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The Happiness Hypothesis

Narrated by: Ryan Vincent Anderson
Length: 10 hrs and 18 mins
Categories: Non-fiction, Philosophy
4.5 out of 5 stars (221 ratings)

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Summary

The best-selling author of The Righteous Mind draws on philosophical wisdom and scientific research to show how the meaningful life is closer than you think.

The Happiness Hypothesis is an audiobook about ten Great Ideas. Each chapter is an attempt to savor one idea that has been discovered by several of the world's civilizations - to question it in light of what we now know from scientific research, and to extract from it the lessons that still apply to our modern lives and illuminate the causes of human flourishing.

Award-winning psychologist Jonathan Haidt, the author of The Righteous Mind, shows how a deeper understanding of the world's philosophical wisdom and its enduring maxims - like "do unto others as you would have others do unto you", or "what doesn't kill you makes you stronger" - can enrich and even transform our lives.

PLEASE NOTE: When you purchase this title, the accompanying reference material will be available in your Library section along with the audio.

©2006 Jonathan Haidt (P)2018 Hachette Audio

Critic reviews

"An erudite, fluently written, stimulating reassessment of age-old issues." (Publishers Weekly, starred review)

"The Happiness Hypothesis...has more to say about the pleasures and perils, the truths, of being alive than any book I've read in a long time." (San Francisco Bay Guardian)

"[T]he psychologist Jonathan Haidt shows in his wonderfully smart and readable The Happiness Hypothesis: Finding Modern Truth in Ancient Wisdom [that] modern science and history have a lot to say to each other." (Darrin McMahon, The Washington Post)

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Great book, shame about the narration

Very odd that Haidt didn't narrate this himself. His performance is The Coddling is excellent, but this one is droning and somewhat monotonous. Its still listenable, but would benefit massively from a better performance. The book itself is superb - full of fascinating info and insights. Haidt is a brilliant thinker

2 of 2 people found this review helpful

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interesting listen

Good but not great. Main takeaway were meditate, be part of community, spend money the right way.

2 of 2 people found this review helpful

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interesting listen

enjoyed the book, I did have to have alot of breaks as it's quite alot to take in.

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Really good book, but lacks good delivery

This one delvles into the mind and how our thinking shapes our lives. What we experience, situations, people and how we talk can have an overwhelming impact on us. The elephant and the rider is a very interesting analysis of how our mind can sometimes override our natural reactions and visversa.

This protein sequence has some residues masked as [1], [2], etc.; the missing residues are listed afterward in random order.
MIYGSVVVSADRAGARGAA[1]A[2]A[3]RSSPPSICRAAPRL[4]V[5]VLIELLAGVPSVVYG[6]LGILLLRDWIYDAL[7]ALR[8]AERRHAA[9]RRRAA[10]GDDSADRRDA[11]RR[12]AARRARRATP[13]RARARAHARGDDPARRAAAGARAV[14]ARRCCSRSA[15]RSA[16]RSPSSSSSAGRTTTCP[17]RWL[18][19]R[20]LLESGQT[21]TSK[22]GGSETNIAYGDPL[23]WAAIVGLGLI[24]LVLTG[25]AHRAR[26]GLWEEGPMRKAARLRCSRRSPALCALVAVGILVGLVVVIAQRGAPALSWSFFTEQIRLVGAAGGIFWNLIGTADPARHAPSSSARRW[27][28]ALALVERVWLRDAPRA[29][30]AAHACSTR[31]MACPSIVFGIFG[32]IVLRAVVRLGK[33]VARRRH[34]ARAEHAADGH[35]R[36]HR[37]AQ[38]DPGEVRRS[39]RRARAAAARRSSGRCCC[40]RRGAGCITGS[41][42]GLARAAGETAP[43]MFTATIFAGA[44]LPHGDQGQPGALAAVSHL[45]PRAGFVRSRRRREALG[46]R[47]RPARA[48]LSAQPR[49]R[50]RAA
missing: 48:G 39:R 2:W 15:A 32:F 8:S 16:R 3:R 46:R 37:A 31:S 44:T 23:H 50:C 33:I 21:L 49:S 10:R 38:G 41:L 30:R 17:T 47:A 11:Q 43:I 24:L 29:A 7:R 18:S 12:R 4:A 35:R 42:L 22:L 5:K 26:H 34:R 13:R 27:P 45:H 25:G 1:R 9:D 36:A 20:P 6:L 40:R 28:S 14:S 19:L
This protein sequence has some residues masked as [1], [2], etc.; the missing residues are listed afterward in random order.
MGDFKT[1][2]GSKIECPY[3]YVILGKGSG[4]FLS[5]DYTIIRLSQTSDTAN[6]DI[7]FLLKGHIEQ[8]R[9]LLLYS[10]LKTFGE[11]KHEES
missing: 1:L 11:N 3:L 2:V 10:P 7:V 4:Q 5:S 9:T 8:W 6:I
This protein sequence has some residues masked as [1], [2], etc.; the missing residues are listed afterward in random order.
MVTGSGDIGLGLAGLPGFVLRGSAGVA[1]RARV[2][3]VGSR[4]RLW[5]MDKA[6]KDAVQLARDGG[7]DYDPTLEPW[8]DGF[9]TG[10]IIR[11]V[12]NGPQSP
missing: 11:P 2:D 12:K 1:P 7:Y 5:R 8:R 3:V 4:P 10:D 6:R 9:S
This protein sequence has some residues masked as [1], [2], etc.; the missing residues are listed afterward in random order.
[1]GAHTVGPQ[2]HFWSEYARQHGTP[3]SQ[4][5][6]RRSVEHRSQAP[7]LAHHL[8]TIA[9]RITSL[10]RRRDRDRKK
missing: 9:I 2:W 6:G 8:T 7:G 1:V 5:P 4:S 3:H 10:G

Overal this book is a very good listen, but does lack the delivery of the narrator. It might be a better idea to get the book to read. There is not much feeling or expression put in, but if you can overcome that, it's an interesting listen.

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Very interesting

Very interesting and enjoyable book. Good insights into psychology and the history of human nature

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Great content if only delivery could match

Possibly one of the best books put there on happiness. exceptionally lucid and well informed. broad without lacking depth and above all, practical.

the delivery though sounded so monotone I thought at some point this was an experiment in using AI to read books. I am no naysayer and I think negative reviews are mostly pathetic but it actually affected the experience.

if ever you thought reading an audiobook is not a craft, try this book. if the content wasn't so life altering, I would not have endured it.

If you can read, get the print version or wait until there is another reader for this.

that said, I would experience it a thousandfold if it meant I could get access to the content. it is worth it.

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deeps your understanding of yourself and others

I knew most of what this book was putting forward but to hear it all together and explained as the rider and the elephant really helped put this into context of understand the behaviour of myself and others.

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Great content. a shame not narrated by author

Great content. a little academic at times, but worth a read /listen for sure if you are interested in human psychology and how we operate. A pity it was not read by the author as the tempo of the narrator sometimes didn't flow with the text. A very balanced approach...